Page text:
A crewman received a serious electric shock when his hand brushed two loose wires hanging from the bottom cable entry pop-out of a distribution board. The incident occurred while he was assessing cable routing from the distribution board during a mobilisation. He was preparing to run a power supply from the dive system machinery van (MAV) to an ROV LARS. The MAV had 415v three-phase power supplied and was switched on. The crewman ran the LARS cable to the distribution board (DB) located at the back wall of the MAV. He looked at the bottom cable entry pop-out on the DB for a suitable entry point prior to any installation of the wire. This was before the DB was isolated and opened; he was only assessing the cable routing. He noticed what appeared to be two disconnected wires hanging down from the bottom pop-out and proceeded to push them out of the way with his left hand to provide a better view of the bottom pop-out. Upon contact with the two wires, he received an electric shock to his hand. He was able to make the DB safe by opening the main breaker. He then went to the diving office and reported the injury. First aid was given, and he returned to work some 90 minutes after the shock.
What went wrong?
The two wires hanging down were determined to be wires that were normally attached to a stepdown transformer connected to a volt meter. The transformer had been removed sometime prior to mobilization. It was unclear why the transformer was removed. Though some maintenance records were available, there was no documentation of this particular maintenance in the system.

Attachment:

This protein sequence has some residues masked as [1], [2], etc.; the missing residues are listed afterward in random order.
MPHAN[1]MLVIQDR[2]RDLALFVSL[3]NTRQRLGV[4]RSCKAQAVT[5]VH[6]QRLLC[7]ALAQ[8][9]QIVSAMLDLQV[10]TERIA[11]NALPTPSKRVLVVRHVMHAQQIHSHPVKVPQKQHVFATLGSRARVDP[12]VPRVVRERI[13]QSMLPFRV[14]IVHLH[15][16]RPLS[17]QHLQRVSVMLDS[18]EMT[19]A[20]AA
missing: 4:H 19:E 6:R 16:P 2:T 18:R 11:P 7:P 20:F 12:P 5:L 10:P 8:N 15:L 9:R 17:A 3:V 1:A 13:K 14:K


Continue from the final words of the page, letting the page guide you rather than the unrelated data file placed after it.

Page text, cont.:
The person involved was not wearing gloves at the time of the incident, as he was working with small wires in confined spaces and had removed them to improve manual dexterity. He was known to be competent and qualified for this type of work.
What were the causes?
- The immediate cause was that the crewman was not wearing personal protective equipment (PPE) and was able to make contact with live wiring which had been left exposed. No records had been made of the unfinished or sub-standard work which left the wires exposed;
- The root causes were human procedural errors:
- the exposed live wires were not proven dead before touching;
- the crewman was not properly informed about these wires possibly being live and assumed they were dead.
What actions were taken? What lessons were learned?
- Keeping and maintaining a maintenance log;
- Better communication and hand-over.
Members may wish to refer to the following incidents:
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